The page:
Following the recent slick break in at Hawks headquarters, a report from the investigative bodies says this could be an inside job.
Buzzsouthafrica gathered on Tuesday that the Hawks National headquarters in Pretoria was burgled with computers and some hardware containing sensitive information about people in the special crime unit being stolen.
Also stolen was a hard drive which stored information about what is thought to have been the irregular appointments of numerous people to senior and administrative positions made by Ntlemeza, who is fighting his dismissal by Police Minister Fikile Mbalula in the Supreme Court of Appeal, in Bloemfontein.
Hawks says the theft of computers raises suspicions that it was a “rogue intelligence job”.
Though Hawks spokesman Brig Hangwani Mulaudzi confirmed that an internal investigation into appointments within the organisation was under way, the body noted the existence of a “shadow state”, where criminal elements in state and crime intelligence were diverting resources for their own agenda, Gareth Newham, head of the governance, crime and justice division at the Institute for Security Studies, said on Wednesday.
According to Gareth Newham, head of the governance, crime and justice division at the Institute for Security Studies, buildings or offices which handled highly sensitive matters were subject to minimum information security standards. Hence, it is not easy to break in without having full knowledge about how the buildings are protected and how the card system works.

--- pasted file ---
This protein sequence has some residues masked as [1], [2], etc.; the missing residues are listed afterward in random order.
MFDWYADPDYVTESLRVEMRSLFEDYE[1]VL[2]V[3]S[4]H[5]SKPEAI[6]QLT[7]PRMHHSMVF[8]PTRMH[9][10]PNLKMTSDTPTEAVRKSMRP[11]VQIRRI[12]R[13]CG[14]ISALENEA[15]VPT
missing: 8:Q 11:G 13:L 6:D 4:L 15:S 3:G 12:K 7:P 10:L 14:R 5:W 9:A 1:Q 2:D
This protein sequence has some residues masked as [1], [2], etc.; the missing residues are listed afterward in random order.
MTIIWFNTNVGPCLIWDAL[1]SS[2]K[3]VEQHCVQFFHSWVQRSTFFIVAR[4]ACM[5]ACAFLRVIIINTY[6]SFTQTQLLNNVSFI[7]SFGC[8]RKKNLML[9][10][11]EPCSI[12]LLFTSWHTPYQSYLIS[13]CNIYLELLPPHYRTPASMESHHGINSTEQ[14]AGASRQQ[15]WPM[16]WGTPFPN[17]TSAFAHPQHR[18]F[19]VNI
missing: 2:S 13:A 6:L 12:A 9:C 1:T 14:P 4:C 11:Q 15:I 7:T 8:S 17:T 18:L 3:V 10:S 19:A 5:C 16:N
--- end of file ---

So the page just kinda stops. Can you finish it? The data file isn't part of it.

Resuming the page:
“You wouldn’t want to risk breaking in for old computers. This suggests that it is not about making money,” he concluded saying.
Hawks spokesperson Brigadier Hangwani Mulaudzi who tried to allay people’s fear on the matter said that no dockets were taken. However, forensic and fingerprint officials still had to determine whether any documents were missing.
“There is something strange about this break-in. There was no sign of forced entry. The area that was broken into is highly secure.”
“The thieves went for specific computers. They walked past numerous offices leaving behind valuable equipment and went to certain rooms where these computers were kept. If that does not speak to an inside job I don’t know what does,” Malaudi said, giving the assurance that a “crack team” will lead the investigation.
Meanwhile, the Hawks denied that the break-in shows it is incompetent and unable to protect even itself.
Deputy Police Minister Bongani Mkongi said dismissing links between the burglaries at the Office of the Chief Justice and the Hawks would be a mistake.
He said that a level of lawlessness was driving these crimes, including the fires at the offices of two different premiers.
“We are very much concerned, and I don’t believe that dismissing the links would be a solution. If there are links, we must try to get all those links in order for us to be able to resolve this particular matter. Other people can link this also to the burning and arson at the premier’s offices, both in Gauteng and the Eastern Cape. What is this lawlessness that undermines the authority of the state?” said Mkongi.